Rules of Thumb

Shore A Versus Shore D: The Important Differences You Need to Know

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When designing an o-ring for a specific application, material hardness plays an important role. Durometer, or Shore durometer, is a standardized device used to measure the hardness of polymers, elastomers, rubbers and plastics. When testing for hardness, a spring-loaded indenter is applied to penetrate through the specimen. The softer the material, the farther the indenter will penetrate. 

Shore hardness is expressed by a number ranging from 0 to 100 on either a Shore A or Shore D scale. The higher the number on the scale, the harder the material. The major differentiation between the Shore A and Shore D is that Shore A is specified to measure flexible rubbers while Shore D is specified for harder, rigid materials. However, the ranges do tend to overlap at higher levels. 

Measuring Shore A

Shore A hardness is measured based on ASTM D-2240 standards for cured rubber compounds, and ASTM D-1414 standards for finished o-rings. For ASTM D-2240 standards, the material thickness cannot be less than 0.24 inches. 

When it comes to measuring Shore A, typical rubber seals fall within a specific range:

  • 60 Shore A is softer, can stretch more easily and is better on rougher surfaces
  • 70 Shore A is standard in terms of hardness for sealing devices
  • 90 Shore A is very stiff and offers greater abrasion and extrusion resistance

ISO 48 standards are recommended when measuring hardness for softer materials, such as vulcanized rubber or thermoplastic. Softer Shore A materials are often used in delicate hardware applications or when minimum insertion force is required.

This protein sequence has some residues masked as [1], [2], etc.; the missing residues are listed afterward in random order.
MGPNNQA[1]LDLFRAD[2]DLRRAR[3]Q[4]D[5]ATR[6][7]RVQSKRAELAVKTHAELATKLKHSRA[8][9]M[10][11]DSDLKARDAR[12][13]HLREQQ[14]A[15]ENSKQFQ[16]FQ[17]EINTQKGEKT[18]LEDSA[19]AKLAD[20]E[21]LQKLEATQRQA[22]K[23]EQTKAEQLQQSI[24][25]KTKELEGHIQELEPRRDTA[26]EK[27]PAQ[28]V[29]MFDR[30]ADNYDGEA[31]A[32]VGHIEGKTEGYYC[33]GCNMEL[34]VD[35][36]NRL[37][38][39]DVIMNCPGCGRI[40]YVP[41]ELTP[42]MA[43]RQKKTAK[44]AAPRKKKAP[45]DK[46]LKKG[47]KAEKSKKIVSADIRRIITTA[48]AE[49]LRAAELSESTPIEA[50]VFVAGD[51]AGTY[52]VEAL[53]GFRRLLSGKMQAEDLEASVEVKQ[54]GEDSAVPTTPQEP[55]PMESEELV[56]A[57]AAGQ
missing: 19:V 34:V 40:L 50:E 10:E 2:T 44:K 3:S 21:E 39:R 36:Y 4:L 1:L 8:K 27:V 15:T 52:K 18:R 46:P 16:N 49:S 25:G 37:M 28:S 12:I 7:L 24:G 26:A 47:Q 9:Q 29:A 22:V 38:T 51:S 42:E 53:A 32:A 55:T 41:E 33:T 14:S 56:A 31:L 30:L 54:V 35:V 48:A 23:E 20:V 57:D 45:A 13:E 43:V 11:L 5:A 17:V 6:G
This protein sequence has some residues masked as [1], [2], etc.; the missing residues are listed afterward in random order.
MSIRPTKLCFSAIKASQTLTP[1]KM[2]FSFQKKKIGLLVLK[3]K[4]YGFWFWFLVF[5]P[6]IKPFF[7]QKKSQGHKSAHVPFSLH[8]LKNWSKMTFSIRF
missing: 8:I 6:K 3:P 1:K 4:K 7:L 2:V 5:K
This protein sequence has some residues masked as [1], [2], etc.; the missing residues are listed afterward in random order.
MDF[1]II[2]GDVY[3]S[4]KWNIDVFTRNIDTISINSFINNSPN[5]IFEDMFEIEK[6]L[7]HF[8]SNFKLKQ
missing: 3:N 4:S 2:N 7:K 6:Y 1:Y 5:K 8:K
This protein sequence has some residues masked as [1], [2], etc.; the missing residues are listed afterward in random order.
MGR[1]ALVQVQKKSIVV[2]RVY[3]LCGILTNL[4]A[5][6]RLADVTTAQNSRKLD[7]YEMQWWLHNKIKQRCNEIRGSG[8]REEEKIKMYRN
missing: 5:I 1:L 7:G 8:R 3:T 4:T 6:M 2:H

Examples of Shore A materials include: 

  • Rubber bands
  • Automotive tire tread
  • Wheels of roller skates
  • Hydraulic o-rings

Measuring Shore D

The Shore D scale is used for harder materials such as plastics and ebonite. Similarly to Shore A, Shore D is measured based on ASTM D-2240 standards. However, Shore D is also measured according to ISO 868 standards, which can be divided into two types:

  • Type A is used for softer materials
  • Type D is used for harder materials

When durometer testing for Shore D, a hardened steel rod with a 30° conical point and 0.1 mm radius tip is used. This differs from Shore A durometer testing in which a truncated 35° cone with a 0.79 mm diameter is used. The difference in indenter sizes is based on the force required to penetrate the material. Shore A materials are softer and require less of a structured point to indent the material compared to Shore D materials. 

Examples of Shore D materials include:

  • Hard hats
  • Solid truck tires
  • Cast urethane plastic

Want to learn more about durometer testing for your o-ring? 

Ask an engineer today.